Rolex Air-King Ref. 14000 Review

By Greg Bedrosian

The Air-King is an often forgotten, unsung hero of the Rolex sports model lineup. Its roots begin all the way back to June of 1940 before the United States entered World War II when Britain stood alone against the Nazi juggernaut. The Luftwaffe (German Air Force) launched air attacks on southern England. The next year would be a terrifying time for England as Germany launched wave after wave of aircraft to attack strategic military targets as well as densely populated cities such as London. The period is known in history as the Battle of Britain.

Air-raid sirens sounded and RAF (Royal Air Force) pilots scrambled to their Spitfires and Hurricanes to defend their countrymen seeking refuge in basements and shelters. Hans Wilsdorf (founder of Rolex) created the “Air” series of watches to honor the heroism of those pilots. The Air-King is the last remaining model from the series.

The Rolex Air-King literally flies under the radar. The Air-King is considered to be “entry-level” in the world of Rolex. It can be a tempting model when comparing the price point of the Air-King to other Rolex steel sports models from the 1990s. I was lucky enough to be lent a reference 14000 from my uncle, Rick Bedrosian. He’s a professional musician, photographer, and foodie. You can learn a lot about a person by connecting them with their watch. Click here for more on Rick’s adventures. Oh, there’s one more thing: prepare for a bunch of reference numbers.

The Case:

The Rolex Oyster case is familiar to most. In fact, it’s downright iconic. You’ll find variations of it on everything from the Datejust to the Daytona. While the design might be iconic, there are small changes to the shape between models and eras. The Air-King reference 14000 was produced from 1989 to 1999. Its predecessor, the reference 5500, was produced for 31 years, making it one of longest production runs of any Rolex model.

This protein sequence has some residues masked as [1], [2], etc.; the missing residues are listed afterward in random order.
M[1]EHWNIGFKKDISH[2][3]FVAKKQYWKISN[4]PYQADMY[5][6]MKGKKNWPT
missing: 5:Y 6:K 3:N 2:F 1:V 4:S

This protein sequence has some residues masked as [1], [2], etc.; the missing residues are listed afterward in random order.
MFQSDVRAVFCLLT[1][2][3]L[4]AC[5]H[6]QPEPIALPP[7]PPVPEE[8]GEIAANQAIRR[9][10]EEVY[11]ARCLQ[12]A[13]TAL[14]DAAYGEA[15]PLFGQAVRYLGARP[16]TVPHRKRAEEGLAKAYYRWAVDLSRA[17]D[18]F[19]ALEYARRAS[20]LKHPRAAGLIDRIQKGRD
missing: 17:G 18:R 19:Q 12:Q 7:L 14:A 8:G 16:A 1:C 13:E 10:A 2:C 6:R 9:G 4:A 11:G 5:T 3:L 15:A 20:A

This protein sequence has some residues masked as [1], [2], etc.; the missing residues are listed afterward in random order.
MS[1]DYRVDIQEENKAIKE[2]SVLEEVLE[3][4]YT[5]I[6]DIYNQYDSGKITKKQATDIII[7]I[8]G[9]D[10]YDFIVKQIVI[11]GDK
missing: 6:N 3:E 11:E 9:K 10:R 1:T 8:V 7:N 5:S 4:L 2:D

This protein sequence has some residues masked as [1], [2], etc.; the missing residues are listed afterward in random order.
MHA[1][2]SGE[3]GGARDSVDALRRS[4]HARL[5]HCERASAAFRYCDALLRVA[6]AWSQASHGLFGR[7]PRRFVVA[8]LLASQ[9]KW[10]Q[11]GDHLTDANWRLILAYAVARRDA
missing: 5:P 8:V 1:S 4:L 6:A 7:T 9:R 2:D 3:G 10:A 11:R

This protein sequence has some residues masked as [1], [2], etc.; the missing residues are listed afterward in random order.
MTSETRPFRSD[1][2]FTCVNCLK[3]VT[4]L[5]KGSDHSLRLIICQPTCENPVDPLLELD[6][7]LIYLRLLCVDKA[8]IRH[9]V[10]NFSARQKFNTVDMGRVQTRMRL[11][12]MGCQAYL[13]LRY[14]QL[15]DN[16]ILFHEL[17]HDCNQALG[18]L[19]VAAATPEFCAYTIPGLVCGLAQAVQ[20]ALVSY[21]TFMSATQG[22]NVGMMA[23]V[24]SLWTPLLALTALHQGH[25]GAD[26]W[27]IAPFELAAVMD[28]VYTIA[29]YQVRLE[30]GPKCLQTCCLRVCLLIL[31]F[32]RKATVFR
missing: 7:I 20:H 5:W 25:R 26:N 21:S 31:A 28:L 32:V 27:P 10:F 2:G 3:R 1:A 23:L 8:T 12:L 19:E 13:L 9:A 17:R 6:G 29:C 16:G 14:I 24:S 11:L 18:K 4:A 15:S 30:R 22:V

The hang-up for most is the case width of 34mm. For modern men’s standards, this watch would be considered “too small”. Even my wife thought that it “looked a little small” on my wrist. One of the modernizations to the Rolex case is the lugs. The drastic change is very recent (2012ish). The design change has trickled all the way through their catalog. As Rolex’s modern watches get thicker lugs, the thin and sharp lugs of the 14000 reminded me of a style that is much more “classic”.

The case is only 11.2mm tall, allowing the Air-King to slide under any shirt cuff with ease thanks to a smooth bezel. The lug to lug is 42.8mm. This makes the watch a great choice for anyone, male or female, with a wrist size of 7” or under. I was surprised how effortlessly the case wears. The case quality is nothing less than you would expect from Rolex’s reputation. That reputation is what drew my uncle Rick toward the brand when he was looking for his first luxury watch in the late 90s.

The only drawback is that on my 6.75” wrist when viewing the watch at a three-quarter angle, it can look a little small by today’s bulky standards. The Rolex signed 5.2mm crown has a single bar indicating that the watch is steel and has a twinlock winding crown. Keep it cranked down and you can go for a swim carefree!


 
 

The Dial:

The dial is one of my favorite parts about the Air-King 14000. It’s a sliver with a very subtle sunburst radiating out from the middle. It’s a great touch on an otherwise plain dial.

It’s beyond balanced. It’s so clean and pure with very little text. There are eleven sticks indicating the hours with the Rolex crown at twelve o’clock. There is no date complication and no magnifying cyclops. Some Air-King-Date variants did have this feature.

The hour markers each have a small dot of Tritium. They still work 20 years later after a bath in direct sunlight. On the bottom of the dial, you will still see “T Swiss T”. That signifies the Tritium is less than 7.5mC. This was the end of the trace amounts of radioactive materials used by Rolex. In the 2000s Rolex would switch to LumiNova on their dials.

The stick hands themselves have the same treatment. 20 years later they still glow, but not as brightly as the hour markers. Overall, they are easy to read. It’s no-nonsense, perfect for a quick glance while checking your flight log. Or in my Uncle’s case, watching the billable studio time escalate while the rest of the band goofs off.